people might be interested in Phelp's 2003 report of action research done on "the development of one tertiary course in computer education for pre-service teachers". It is a great practical example of the importance of working with complexity rather than trying to put our students into boxes - and striving to meet pre-determined objectives.
It helps to illustrate an answer to George Siemen's (2008) questions - "Consider learning outcomes created at the start of a course. Can we really ensure they are achieved? Can the complexity of learning be reduced to six or eight broad statements? Many educators feel that outcomes can be achieved. What is overlooked, however, is that much more than planned outcomes are experienced by learners."
Complexity of learning in my view cannot be reduced to "six or eight broad statements" and if students are given freedom, they will indeed learn more than they or the teacher ever imagined.....if they engage of course.
In Phelp's research, "students were prompted to set themselves appropriate goals and were then challenged to engage with content most relevant to them". they engaged in self-directed and scaffolded learning which was authentic and relevant to each student. plus they took their learning to a metacognitive level. well worth a read. however it did happen over three years BUT like a good cheese, learning takes time...so pre-packaged, quick-fix, unit-standard-type courses probably don't cut it for real learning....well not in the long run. they serve a purpose perhaps to get black and white standards across eg. food safety, how to fly a plane etc. but if you do not really understand why it is important not to clean the cheese (yes the cheese theme is rife today) in dirty dish water, the complexity of life starts to confuse the unit-standard educated worker. We have to help teach people to think don't we?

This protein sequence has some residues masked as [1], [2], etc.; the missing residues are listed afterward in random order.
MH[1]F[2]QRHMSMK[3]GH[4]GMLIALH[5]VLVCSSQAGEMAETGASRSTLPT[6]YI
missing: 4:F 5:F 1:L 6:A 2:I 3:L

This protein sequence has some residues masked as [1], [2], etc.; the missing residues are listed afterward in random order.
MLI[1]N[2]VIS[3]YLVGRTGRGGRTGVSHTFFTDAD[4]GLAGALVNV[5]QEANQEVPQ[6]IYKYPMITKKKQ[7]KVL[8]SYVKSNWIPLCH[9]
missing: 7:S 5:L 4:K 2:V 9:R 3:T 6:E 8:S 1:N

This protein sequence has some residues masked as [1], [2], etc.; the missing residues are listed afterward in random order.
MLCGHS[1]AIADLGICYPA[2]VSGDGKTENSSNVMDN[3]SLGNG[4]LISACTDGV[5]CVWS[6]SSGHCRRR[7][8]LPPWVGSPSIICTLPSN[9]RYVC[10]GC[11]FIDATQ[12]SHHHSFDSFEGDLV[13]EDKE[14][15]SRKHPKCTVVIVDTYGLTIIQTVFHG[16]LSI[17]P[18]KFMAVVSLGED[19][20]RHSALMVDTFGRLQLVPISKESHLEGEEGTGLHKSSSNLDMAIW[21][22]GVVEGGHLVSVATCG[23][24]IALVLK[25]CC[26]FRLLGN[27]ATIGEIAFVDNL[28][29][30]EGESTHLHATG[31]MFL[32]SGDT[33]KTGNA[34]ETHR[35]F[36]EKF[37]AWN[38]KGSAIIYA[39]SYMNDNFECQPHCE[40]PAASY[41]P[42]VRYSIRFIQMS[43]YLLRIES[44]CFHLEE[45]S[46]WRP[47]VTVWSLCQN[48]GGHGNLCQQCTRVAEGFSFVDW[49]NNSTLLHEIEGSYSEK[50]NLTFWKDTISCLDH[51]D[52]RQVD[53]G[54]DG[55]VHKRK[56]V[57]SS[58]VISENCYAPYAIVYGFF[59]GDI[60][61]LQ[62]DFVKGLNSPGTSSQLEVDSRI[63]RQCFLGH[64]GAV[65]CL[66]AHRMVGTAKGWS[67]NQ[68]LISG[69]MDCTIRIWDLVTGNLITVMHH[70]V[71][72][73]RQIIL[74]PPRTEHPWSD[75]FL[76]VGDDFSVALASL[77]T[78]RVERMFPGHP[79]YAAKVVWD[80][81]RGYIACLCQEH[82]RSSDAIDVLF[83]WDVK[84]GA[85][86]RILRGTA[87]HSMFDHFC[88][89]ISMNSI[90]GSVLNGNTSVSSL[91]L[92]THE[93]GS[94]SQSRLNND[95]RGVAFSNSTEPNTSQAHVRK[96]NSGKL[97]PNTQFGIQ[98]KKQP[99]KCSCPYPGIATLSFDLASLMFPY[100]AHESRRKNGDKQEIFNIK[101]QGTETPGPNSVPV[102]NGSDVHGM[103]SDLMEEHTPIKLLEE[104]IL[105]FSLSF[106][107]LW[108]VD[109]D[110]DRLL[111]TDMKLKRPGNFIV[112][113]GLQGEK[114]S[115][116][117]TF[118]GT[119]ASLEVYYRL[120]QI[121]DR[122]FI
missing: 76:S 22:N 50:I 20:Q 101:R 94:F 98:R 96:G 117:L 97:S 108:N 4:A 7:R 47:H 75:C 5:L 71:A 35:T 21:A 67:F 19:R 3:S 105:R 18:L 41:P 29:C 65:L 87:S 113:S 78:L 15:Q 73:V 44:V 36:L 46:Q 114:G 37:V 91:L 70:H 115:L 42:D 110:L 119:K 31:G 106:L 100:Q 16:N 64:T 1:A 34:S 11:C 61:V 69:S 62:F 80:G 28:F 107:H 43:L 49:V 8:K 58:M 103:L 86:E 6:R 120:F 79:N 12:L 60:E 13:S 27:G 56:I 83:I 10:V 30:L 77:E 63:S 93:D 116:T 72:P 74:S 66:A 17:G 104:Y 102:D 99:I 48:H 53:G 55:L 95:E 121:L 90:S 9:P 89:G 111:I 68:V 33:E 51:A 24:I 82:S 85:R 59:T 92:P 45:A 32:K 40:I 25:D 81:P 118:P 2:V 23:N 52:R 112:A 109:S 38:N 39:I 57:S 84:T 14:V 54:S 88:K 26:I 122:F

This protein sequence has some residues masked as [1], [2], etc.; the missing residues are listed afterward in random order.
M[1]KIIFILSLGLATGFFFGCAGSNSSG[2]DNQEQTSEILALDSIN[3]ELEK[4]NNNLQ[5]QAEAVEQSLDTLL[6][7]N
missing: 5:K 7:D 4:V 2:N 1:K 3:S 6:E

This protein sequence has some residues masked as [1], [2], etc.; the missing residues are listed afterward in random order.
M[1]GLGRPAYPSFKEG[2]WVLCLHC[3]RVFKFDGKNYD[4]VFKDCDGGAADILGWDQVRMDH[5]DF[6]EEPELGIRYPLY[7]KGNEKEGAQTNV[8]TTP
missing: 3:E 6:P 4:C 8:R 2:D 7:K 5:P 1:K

However according to this Buddhist saying by Hsin Hsin Ming - thinking might not be so hot! I was interested in looking at something from the Buddhist tradition due to my husband's talk of Zen and the belief that we are both everything and nothing. also the post by Tech Ticker about Buddhism and complexity theory " Everything, they say, is related and dependant. Nothing is independent." It is hard to be everything and nothing is it not?
To deny the reality of things is to miss their reality;
to assert the emptiness of things is to miss their reality.
The more you talk and think about it, the further astray you wander from the truth.
Stop talking and thinking and there is nothing you will not be able to know.
Hsin Hsin Ming
The Web is a non-linear environment which opens up potential for new approaches to learning and teaching, approaches which in many ways more closely approximate naturalistic and authentic approaches to learning. Yet a large proportion of online courses which have been developed in higher education represent conversions of print-based resources into Web-based delivery formats, the majority of which have replicated traditional linear and directive pedagogy. Such development represents something of a ‘miss-match’, not only to the online teaching environment but to the emergent learning approaches of a younger generation who are ‘at home’ with the online environment. This paper discusses the benefits of maintaining complexity and non-linearity in online learning with reference to the development of one tertiary course in computer education for pre-service teachers. The theory of complexity is briefly explored and its relevance to online teaching and learning is highlighted. An action research undertaking conducted over a four year period is drawn upon to illustrate the importance of future teachers understanding and experiencing non-linear and complexity-based online learning, and the metacognitive processes that can support adult learners to adapt to such an environment.